Bowl barrow 420m ESE of South Walk Farm
- Heritage Category:
- Scheduled Monument
- List Entry Number:
- Date first listed:
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This copy shows the entry on 12-Nov-2019 at 16:27:29.
The building or site itself may lie within the boundary of more than one authority.
- East Lindsey (District Authority)
- Gayton Le Wold
- National Grid Reference:
- TF 21456 84601
Reasons for Designation
Bowl barrows, the most numerous form of round barrow, are funerary monuments
dating from the Late Neolithic period to the Late Bronze Age, with most
examples belonging to the period 2400-1500 BC. They were constructed as
earthen or rubble mounds, sometimes ditched, which covered single or multiple
burials. They occur either in isolation or grouped as cemeteries and often
acted as a focus for burials in later periods. Often superficially similar,
although differing widely in size, they exhibit regional variations in form
and a diversity of burial practices. There are over 10,000 surviving bowl
barrows recorded nationally (many more have already been destroyed), occurring
across most of lowland Britain. Often occupying prominent locations, they are
a major historic element in the modern landscape and their considerable
variation of form and longevity as a monument type provide important
information on the diversity of beliefs and social organisations amongst early
prehistoric communities. They are particularly representative of their period
and a substantial proportion of surviving examples are considered worthy of
The bowl barrow 420m ESE of South Walk Farm is a prominent earthwork occupying a commanding position on the crest of a ridge above the valley of the River Bain and immediately adjacent to High Street from which it is clearly visible. Valuable archaeological deposits, including funerary remains, will be retained beneath the mound and in the fills of the buried ditch. These will contain information relating to the dating and construction of the monument. Environmental deposits preserved in the same features will contain information on the nature of the landscape in which the monument was set. The proximity of further bowl barrows to the south, and the monument's association with High Street which originated as a prehistoric trackway, is indicative of the ritual significance of this location. The frequency of these monuments poses wider questions concerning settlement patterns and demography during the prehistoric period.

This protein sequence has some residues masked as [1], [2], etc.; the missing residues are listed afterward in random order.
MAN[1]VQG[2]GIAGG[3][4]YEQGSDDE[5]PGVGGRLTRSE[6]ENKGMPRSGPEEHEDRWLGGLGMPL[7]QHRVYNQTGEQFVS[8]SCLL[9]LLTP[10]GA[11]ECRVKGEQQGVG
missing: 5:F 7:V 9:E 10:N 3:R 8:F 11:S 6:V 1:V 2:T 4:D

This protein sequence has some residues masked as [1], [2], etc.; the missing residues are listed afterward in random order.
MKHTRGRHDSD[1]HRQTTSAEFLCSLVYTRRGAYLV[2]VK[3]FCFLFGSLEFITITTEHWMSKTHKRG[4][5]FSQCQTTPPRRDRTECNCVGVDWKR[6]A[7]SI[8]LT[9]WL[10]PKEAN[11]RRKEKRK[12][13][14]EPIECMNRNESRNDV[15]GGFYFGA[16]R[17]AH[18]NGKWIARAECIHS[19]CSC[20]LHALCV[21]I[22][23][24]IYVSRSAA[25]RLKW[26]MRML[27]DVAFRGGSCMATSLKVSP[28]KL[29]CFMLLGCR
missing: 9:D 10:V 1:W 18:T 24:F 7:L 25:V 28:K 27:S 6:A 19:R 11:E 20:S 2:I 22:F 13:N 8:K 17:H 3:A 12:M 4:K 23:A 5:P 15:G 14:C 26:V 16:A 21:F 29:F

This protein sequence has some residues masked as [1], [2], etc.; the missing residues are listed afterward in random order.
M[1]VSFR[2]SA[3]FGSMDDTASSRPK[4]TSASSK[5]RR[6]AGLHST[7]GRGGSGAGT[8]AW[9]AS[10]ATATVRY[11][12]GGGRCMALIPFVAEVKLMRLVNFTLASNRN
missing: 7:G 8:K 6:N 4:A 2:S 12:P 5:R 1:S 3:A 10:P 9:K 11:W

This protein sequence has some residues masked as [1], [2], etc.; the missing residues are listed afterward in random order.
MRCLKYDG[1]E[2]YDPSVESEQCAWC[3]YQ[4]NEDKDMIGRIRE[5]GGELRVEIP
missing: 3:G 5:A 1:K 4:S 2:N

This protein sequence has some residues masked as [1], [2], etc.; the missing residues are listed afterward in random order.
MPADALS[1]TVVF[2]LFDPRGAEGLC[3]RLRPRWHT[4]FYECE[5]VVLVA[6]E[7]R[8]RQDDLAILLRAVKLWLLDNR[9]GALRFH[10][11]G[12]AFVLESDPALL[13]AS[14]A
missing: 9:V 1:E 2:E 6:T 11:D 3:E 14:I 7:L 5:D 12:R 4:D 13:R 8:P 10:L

The monument includes the earthwork and buried remains of a Bronze Age bowl
barrow prominently situated 130m above sea level on the summit of a ridge
above the valley of the River Bain. The circular mound measures approximately
14m in diameter and stands to a maximum height of 1.25m above the surrounding
arable field, which slopes away from the monument on all sides. Although the
line of the encircling ditch from which material for the mound would have been
quarried is not visible, it is thought that this will survive beneath the
present ground surface. No records of archaeological excavation are known and
it is thought that the monument and the burial deposits within it remain
The bowl barrow is adjacent to the prehistoric trackway now formalised as High
Street, and lies some 150m NNW of a similar monument located within Tongue
Piece Holt, and c.400m SSE of the long barrow north east of South Walk Farm,
both of which are the subject of separate schedulings (SM27877 and SM27899).
MAP EXTRACT The site of the monument is shown on the attached map extract. It includes a 5 metre boundary around the archaeological features, considered to be essential for the monument's support and preservation.
The contents of this record have been generated from a legacy data system.
- Legacy System number:
- Legacy System:
This monument is scheduled under the Ancient Monuments and Archaeological Areas Act 1979 as amended as it appears to the Secretary of State to be of national importance. This entry is a copy, the original is held by the Department for Digital, Culture, Media and Sport.
End of official listing